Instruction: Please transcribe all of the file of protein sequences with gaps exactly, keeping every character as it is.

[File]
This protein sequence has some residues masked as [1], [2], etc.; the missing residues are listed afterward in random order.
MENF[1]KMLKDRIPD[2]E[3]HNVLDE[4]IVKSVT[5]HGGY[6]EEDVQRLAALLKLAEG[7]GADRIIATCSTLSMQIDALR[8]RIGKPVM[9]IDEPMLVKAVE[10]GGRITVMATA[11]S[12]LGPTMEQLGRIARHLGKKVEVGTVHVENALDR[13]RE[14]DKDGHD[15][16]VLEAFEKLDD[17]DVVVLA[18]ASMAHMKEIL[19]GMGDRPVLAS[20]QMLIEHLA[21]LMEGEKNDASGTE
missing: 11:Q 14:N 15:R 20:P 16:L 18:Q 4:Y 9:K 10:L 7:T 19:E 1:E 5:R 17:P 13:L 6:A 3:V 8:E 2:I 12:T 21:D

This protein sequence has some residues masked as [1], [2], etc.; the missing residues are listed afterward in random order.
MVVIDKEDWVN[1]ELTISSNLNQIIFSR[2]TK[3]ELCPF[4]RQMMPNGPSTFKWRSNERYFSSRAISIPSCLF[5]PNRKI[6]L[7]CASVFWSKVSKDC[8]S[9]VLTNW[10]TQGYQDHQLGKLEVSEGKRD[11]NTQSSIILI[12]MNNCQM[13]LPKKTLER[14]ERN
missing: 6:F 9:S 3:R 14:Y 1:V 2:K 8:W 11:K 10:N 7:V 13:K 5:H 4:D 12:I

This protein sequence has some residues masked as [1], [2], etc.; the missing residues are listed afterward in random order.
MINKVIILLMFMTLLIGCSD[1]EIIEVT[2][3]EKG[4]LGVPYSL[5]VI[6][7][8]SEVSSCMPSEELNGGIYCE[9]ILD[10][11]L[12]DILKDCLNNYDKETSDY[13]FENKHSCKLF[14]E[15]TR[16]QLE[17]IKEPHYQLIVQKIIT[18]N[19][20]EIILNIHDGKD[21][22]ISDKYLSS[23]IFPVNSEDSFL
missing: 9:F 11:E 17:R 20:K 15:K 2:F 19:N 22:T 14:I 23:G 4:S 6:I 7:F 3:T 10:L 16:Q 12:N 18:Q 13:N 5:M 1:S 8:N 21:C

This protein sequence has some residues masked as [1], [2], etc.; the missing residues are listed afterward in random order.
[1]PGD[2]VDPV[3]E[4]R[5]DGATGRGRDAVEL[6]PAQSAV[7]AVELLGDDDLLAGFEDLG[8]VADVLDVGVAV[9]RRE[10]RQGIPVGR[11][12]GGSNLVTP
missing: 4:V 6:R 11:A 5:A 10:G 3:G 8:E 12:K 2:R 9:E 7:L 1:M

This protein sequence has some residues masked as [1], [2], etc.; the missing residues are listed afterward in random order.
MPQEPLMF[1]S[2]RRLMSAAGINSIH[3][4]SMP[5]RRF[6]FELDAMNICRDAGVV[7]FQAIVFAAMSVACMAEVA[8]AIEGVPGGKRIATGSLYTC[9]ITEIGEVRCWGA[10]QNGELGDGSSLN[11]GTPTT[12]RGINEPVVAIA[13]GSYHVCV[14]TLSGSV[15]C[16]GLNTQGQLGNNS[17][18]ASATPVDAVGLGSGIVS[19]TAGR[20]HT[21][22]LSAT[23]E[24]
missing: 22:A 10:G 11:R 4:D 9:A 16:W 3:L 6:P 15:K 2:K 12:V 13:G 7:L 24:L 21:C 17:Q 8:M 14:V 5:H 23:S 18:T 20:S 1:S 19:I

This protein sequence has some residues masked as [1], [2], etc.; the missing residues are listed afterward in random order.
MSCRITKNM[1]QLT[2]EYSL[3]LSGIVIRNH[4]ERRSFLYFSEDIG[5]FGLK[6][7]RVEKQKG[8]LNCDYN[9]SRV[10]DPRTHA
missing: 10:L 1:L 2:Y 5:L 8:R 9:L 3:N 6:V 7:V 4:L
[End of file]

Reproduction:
This protein sequence has some residues masked as [1], [2], etc.; the missing residues are listed afterward in random order.
MENF[1]KMLKDRIPD[2]E[3]HNVLDE[4]IVKSVT[5]HGGY[6]EEDVQRLAALLKLAEG[7]GADRIIATCSTLSMQIDALR[8]RIGKPVM[9]IDEPMLVKAVE[10]GGRITVMATA[11]S[12]LGPTMEQLGRIARHLGKKVEVGTVHVENALDR[13]RE[14]DKDGHD[15][16]VLEAFEKLDD[17]DVVVLA[18]ASMAHMKEIL[19]GMGDRPVLAS[20]QMLIEHLA[21]LMEGEKNDASGTE
missing: 11:Q 14:N 15:R 20:P 16:L 18:Q 4:Y 9:K 10:L 7:T 19:E 1:E 5:R 17:P 13:L 6:A 3:V 8:E 2:I 12:T 21:D

This protein sequence has some residues masked as [1], [2], etc.; the missing residues are listed afterward in random order.
MVVIDKEDWVN[1]ELTISSNLNQIIFSR[2]TK[3]ELCPF[4]RQMMPNGPSTFKWRSNERYFSSRAISIPSCLF[5]PNRKI[6]L[7]CASVFWSKVSKDC[8]S[9]VLTNW[10]TQGYQDHQLGKLEVSEGKRD[11]NTQSSIILI[12]MNNCQM[13]LPKKTLER[14]ERN
missing: 6:F 9:S 3:R 14:Y 1:V 2:K 8:W 11:K 10:N 7:V 13:K 5:H 4:D 12:I

This protein sequence has some residues masked as [1], [2], etc.; the missing residues are listed afterward in random order.
MINKVIILLMFMTLLIGCSD[1]EIIEVT[2][3]EKG[4]LGVPYSL[5]VI[6][7][8]SEVSSCMPSEELNGGIYCE[9]ILD[10][11]L[12]DILKDCLNNYDKETSDY[13]FENKHSCKLF[14]E[15]TR[16]QLE[17]IKEPHYQLIVQKIIT[18]N[19][20]EIILNIHDGKD[21][22]ISDKYLSS[23]IFPVNSEDSFL
missing: 9:F 11:E 17:R 20:K 15:K 2:F 19:N 22:T 14:I 23:G 4:S 6:I 7:F 3:T 10:L 16:Q 12:N 18:Q 13:N 5:M 1:S 8:N 21:C

This protein sequence has some residues masked as [1], [2], etc.; the missing residues are listed afterward in random order.
[1]PGD[2]VDPV[3]E[4]R[5]DGATGRGRDAVEL[6]PAQSAV[7]AVELLGDDDLLAGFEDLG[8]VADVLDVGVAV[9]RRE[10]RQGIPVGR[11][12]GGSNLVTP
missing: 4:V 6:R 11:A 5:A 10:G 3:G 8:E 12:K 2:R 9:E 7:L 1:M

This protein sequence has some residues masked as [1], [2], etc.; the missing residues are listed afterward in random order.
MPQEPLMF[1]S[2]RRLMSAAGINSIH[3][4]SMP[5]RRF[6]FELDAMNICRDAGVV[7]FQAIVFAAMSVACMAEVA[8]AIEGVPGGKRIATGSLYTC[9]ITEIGEVRCWGA[10]QNGELGDGSSLN[11]GTPTT[12]RGINEPVVAIA[13]GSYHVCV[14]TLSGSV[15]C[16]GLNTQGQLGNNS[17][18]ASATPVDAVGLGSGIVS[19]TAGR[20]HT[21][22]LSAT[23]E[24]
missing: 22:A 10:G 11:R 4:D 9:A 16:W 3:L 6:P 15:K 2:K 12:V 13:G 7:L 24:L 21:C 17:Q 8:M 14:V 5:H 23:S 18:T 20:S 1:S 19:I

This protein sequence has some residues masked as [1], [2], etc.; the missing residues are listed afterward in random order.
MSCRITKNM[1]QLT[2]EYSL[3]LSGIVIRNH[4]ERRSFLYFSEDIG[5]FGLK[6][7]RVEKQKG[8]LNCDYN[9]SRV[10]DPRTHA
missing: 10:L 1:L 2:Y 5:L 8:R 9:L 3:N 6:V 7:V 4:L